Long-term lithium treatment in bipolar disorder: effects on glomerular filtration rate and other metabolic parameters
Calkin, Cynthia V.
Rybakowski, Janusz K.
Vázquez, Gustavo H.
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CitationTondo, L., M. Abramowicz, M. Alda, M. Bauer, A. Bocchetta, L. Bolzani, C. V. Calkin, et al. 2017. “Long-term lithium treatment in bipolar disorder: effects on glomerular filtration rate and other metabolic parameters.” International Journal of Bipolar Disorders 5 (1): 27. doi:10.1186/s40345-017-0096-2. http://dx.doi.org/10.1186/s40345-017-0096-2.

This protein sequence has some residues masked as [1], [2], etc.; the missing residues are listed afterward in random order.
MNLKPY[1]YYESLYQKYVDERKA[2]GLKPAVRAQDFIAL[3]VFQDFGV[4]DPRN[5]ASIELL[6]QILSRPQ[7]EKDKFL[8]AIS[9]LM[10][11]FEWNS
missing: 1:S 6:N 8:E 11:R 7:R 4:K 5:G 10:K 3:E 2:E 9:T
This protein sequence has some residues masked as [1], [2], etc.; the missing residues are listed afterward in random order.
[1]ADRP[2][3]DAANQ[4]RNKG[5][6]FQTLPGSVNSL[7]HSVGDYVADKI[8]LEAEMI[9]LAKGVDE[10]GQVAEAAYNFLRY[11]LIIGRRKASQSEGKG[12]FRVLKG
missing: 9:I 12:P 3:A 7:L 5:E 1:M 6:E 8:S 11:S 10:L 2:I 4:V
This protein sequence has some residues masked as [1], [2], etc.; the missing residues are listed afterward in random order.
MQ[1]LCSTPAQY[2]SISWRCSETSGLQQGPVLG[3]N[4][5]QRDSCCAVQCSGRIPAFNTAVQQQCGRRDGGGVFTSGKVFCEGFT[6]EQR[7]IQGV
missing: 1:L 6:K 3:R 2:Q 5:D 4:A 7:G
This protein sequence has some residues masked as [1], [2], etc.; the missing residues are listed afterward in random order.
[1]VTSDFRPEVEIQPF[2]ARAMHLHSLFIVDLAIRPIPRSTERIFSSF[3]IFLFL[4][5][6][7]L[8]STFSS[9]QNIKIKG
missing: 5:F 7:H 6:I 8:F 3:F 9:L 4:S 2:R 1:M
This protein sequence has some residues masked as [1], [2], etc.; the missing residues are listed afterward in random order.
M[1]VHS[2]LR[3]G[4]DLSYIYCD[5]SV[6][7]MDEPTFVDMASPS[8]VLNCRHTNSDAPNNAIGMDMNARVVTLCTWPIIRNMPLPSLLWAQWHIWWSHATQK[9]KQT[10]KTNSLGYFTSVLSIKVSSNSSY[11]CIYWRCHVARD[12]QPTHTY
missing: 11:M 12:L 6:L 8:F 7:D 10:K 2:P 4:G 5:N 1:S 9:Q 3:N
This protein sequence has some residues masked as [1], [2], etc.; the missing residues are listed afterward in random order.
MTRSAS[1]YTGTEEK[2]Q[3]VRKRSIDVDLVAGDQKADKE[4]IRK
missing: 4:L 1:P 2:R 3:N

AbstractBackground: Concerns about potential adverse effects of long-term exposure to lithium as a mood-stabilizing treatment notably include altered renal function. However, the incidence of severe renal dysfunction; rate of decline over time; effects of lithium dose, serum concentration, and duration of treatment; relative effects of lithium exposure vs. aging; and contributions of sex and other factors all remain unclear. Methods: Accordingly, we acquired data from 12 collaborating international sites and 312 bipolar disorder patients (6142 person-years, 2669 assays) treated with lithium carbonate for 8–48 (mean 18) years and aged 20–89 (mean 56) years. We evaluated changes of estimated glomerular filtration rate (eGFR) as well as serum creatinine, urea–nitrogen, and glucose concentrations, white blood cell count, and body-mass index, and tested associations of eGFR with selected factors, using standard bivariate contrasts and regression modeling. Results: Overall, 29.5% of subjects experienced at least one low value of eGFR (<60 mL/min/1.73 m2), most after ≥15 years of treatment and age > 55; risk of ≥2 low values was 18.1%; none experienced end-stage renal failure. eGFR declined by 0.71%/year of age and 0.92%/year of treatment, both by 19% more among women than men. Mean serum creatinine increased from 0.87 to 1.17 mg/dL, BUN from 23.7 to 33.1 mg/dL, glucose from 88 to 122 mg/dL, and BMI from 25.9 to 26.6 kg/m2. By multivariate regression, risk factors for declining eGFR ranked: longer lithium treatment, lower lithium dose, higher serum lithium concentration, older age, and medical comorbidity. Later low eGFR was also predicted by lower initial eGFR, and starting lithium at age ≥ 40 years. Limitations Control data for age-matched subjects not exposed to lithium were lacking. Conclusions: Long-term lithium treatment was associated with gradual decline of renal functioning (eGFR) by about 30% more than that was associated with aging alone. Risk of subnormal eGFR was from 18.1% (≥2 low values) to 29.5% (≥1 low value), requiring about 30 years of exposure. Additional risk factors for low eGFR were higher serum lithium level, longer lithium treatment, lower initial eGFR, and medical comorbidity, as well as older age.
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